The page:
“Say, ‘Can I have a turn?’”
Strategy #4 - Use “First/Then” directions.
When children know they will get to do something they like after they follow a direction, they are more likely to do what you ask them to do. “First/Then” directions tell children what to do (“first”) and what they will be able to do after they follow the direction (“then”).
“First put your toys in the box. Then we will read a story.”
“First ask for a turn. Then you can play with the ball.”
“First put your shirt on. Then you can play.”
“First go potty. Then you can color.”
Strategy #5 - Show children what you want them to do.
This helps them see the behavior so they can do it more successfully. One way to show children what to do is by doing it yourself. Another way is to show them a picture.
Put a toy in the toybox and say, “Put your toys in the box like this.”
Show a picture of two people holding hands and say, “Hold my hand like this in the parking lot.”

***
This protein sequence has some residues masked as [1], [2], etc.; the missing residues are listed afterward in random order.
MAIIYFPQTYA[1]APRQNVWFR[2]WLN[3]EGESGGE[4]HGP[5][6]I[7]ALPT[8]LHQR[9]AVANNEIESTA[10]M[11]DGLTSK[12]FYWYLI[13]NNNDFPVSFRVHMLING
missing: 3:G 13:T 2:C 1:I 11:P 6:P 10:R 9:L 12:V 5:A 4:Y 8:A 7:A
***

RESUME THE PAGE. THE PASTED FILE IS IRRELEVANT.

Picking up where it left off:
Say, “I’m going to ask my friend for a turn. ‘Julie, can I have a turn?’”
Strategy #6 - Tell children about their positive behavior and describe the behavior.
This helps children know what you want them to do and encourages them to do it again in the future. Although this can be general (e.g., good job), it often is better to give specific descriptions so children know which behaviors were appropriate.
“Thank you for putting your toys in the box!”
“I like how you held my hand the whole time in the parking lot.”
“That was really nice to ask Julie for a turn.”
What We Know About Promoting Positive Behavior
The practical strategies listed above are common parts of evidence-based interventions that promote young children’s social-emotional and behavioral development.1
What We Are Doing
The Anita Zucker Center is helping families and practitioners learn to use strategies that promote children’s positive behaviors and prevent or address challenging behavior.
- BEST in CLASS
Learn more about Dr. Maureen Conroy’s research into practices teachers can use to prevent children’s challenging behaviors and support their learning.